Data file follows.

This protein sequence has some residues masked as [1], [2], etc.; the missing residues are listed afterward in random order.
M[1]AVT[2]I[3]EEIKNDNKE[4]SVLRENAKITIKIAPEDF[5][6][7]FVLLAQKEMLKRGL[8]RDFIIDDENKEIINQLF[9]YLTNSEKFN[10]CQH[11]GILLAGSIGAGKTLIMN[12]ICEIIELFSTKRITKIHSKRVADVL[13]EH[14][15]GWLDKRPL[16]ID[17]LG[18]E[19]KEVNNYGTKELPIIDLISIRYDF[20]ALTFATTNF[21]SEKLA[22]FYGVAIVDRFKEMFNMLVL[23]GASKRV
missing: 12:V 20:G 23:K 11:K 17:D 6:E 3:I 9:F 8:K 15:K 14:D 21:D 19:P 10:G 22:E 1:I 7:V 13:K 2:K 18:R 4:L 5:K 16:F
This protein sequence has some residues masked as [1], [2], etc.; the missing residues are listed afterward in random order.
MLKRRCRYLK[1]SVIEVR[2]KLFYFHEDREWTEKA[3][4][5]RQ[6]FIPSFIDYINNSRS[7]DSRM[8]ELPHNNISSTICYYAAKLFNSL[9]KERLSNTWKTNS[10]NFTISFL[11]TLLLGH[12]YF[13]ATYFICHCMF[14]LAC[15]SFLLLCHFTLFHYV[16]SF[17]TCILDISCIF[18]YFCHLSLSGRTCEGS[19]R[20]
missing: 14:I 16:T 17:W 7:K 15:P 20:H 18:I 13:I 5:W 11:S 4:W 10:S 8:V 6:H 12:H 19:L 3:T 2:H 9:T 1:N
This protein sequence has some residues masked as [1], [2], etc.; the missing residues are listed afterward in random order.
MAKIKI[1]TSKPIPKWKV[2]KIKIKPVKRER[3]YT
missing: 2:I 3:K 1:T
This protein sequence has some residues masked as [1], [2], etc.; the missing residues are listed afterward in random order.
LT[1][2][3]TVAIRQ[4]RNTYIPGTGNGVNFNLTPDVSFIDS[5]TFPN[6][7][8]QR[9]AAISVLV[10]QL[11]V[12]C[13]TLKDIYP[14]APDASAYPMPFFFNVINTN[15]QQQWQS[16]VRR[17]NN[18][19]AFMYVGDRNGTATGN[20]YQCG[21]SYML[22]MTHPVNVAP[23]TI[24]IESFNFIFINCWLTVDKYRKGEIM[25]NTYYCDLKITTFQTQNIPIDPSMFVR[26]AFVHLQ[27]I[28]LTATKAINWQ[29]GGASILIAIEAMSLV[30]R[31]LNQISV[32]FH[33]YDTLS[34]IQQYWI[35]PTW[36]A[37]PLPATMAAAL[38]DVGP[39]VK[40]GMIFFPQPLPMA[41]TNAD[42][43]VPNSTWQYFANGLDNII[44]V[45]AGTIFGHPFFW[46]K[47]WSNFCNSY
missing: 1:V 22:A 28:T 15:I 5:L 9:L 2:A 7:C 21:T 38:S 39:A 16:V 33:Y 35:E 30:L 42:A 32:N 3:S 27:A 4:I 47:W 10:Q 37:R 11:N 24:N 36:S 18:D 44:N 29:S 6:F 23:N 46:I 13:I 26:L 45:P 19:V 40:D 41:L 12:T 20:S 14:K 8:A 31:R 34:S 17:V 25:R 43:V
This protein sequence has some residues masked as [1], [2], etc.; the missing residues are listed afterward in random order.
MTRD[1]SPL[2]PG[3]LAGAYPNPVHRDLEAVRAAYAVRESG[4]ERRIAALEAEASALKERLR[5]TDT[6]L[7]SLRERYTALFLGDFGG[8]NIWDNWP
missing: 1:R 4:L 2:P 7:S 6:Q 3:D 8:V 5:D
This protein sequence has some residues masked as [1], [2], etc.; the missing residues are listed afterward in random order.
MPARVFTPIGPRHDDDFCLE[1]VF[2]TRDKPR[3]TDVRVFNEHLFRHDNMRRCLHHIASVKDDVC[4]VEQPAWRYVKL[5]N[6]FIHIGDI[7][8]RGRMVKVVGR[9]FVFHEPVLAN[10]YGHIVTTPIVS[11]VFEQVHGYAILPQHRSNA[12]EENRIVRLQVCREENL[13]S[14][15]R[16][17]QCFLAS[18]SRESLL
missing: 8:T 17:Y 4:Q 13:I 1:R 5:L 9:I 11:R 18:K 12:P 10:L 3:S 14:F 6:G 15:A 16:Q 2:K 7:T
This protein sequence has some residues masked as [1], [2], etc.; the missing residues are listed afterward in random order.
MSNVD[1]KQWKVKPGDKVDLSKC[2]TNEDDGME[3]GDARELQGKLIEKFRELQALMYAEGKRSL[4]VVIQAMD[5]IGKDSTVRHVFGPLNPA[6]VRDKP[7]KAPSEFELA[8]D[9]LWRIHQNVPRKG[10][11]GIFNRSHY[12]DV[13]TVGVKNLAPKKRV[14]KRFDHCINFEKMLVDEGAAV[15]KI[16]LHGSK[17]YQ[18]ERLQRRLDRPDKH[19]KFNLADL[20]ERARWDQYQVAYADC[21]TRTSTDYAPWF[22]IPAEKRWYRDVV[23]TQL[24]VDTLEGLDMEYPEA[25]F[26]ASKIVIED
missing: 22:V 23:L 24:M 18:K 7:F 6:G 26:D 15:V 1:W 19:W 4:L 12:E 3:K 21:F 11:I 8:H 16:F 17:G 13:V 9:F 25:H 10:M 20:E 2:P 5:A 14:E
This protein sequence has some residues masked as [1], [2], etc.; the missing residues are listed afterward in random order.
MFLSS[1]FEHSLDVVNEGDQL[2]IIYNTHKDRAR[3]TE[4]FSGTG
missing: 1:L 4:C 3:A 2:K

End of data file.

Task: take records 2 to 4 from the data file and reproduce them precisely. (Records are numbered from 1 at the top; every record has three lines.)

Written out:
This protein sequence has some residues masked as [1], [2], etc.; the missing residues are listed afterward in random order.
MLKRRCRYLK[1]SVIEVR[2]KLFYFHEDREWTEKA[3][4][5]RQ[6]FIPSFIDYINNSRS[7]DSRM[8]ELPHNNISSTICYYAAKLFNSL[9]KERLSNTWKTNS[10]NFTISFL[11]TLLLGH[12]YF[13]ATYFICHCMF[14]LAC[15]SFLLLCHFTLFHYV[16]SF[17]TCILDISCIF[18]YFCHLSLSGRTCEGS[19]R[20]
missing: 14:I 16:T 17:W 7:K 15:P 20:H 18:I 13:I 5:W 11:S 4:W 10:S 8:V 6:H 12:H 19:L 3:T 2:H 9:T 1:N
This protein sequence has some residues masked as [1], [2], etc.; the missing residues are listed afterward in random order.
MAKIKI[1]TSKPIPKWKV[2]KIKIKPVKRER[3]YT
missing: 2:I 3:K 1:T
This protein sequence has some residues masked as [1], [2], etc.; the missing residues are listed afterward in random order.
LT[1][2][3]TVAIRQ[4]RNTYIPGTGNGVNFNLTPDVSFIDS[5]TFPN[6][7][8]QR[9]AAISVLV[10]QL[11]V[12]C[13]TLKDIYP[14]APDASAYPMPFFFNVINTN[15]QQQWQS[16]VRR[17]NN[18][19]AFMYVGDRNGTATGN[20]YQCG[21]SYML[22]MTHPVNVAP[23]TI[24]IESFNFIFINCWLTVDKYRKGEIM[25]NTYYCDLKITTFQTQNIPIDPSMFVR[26]AFVHLQ[27]I[28]LTATKAINWQ[29]GGASILIAIEAMSLV[30]R[31]LNQISV[32]FH[33]YDTLS[34]IQQYWI[35]PTW[36]A[37]PLPATMAAAL[38]DVGP[39]VK[40]GMIFFPQPLPMA[41]TNAD[42][43]VPNSTWQYFANGLDNII[44]V[45]AGTIFGHPFFW[46]K[47]WSNFCNSY
missing: 1:V 22:A 28:T 15:I 5:L 9:L 2:A 7:C 21:T 38:S 39:A 16:V 33:Y 35:E 30:L 42:A 32:N 3:S 27:A 4:I 47:W 10:Q 37:R 11:N 24:N 36:S 18:D 44:N 29:S 6:F 23:N 46:I 13:I 26:L 45:P 19:V 40:D 41:L 12:T 20:S 14:K 8:A 31:R 34:S 17:V 25:R 43:V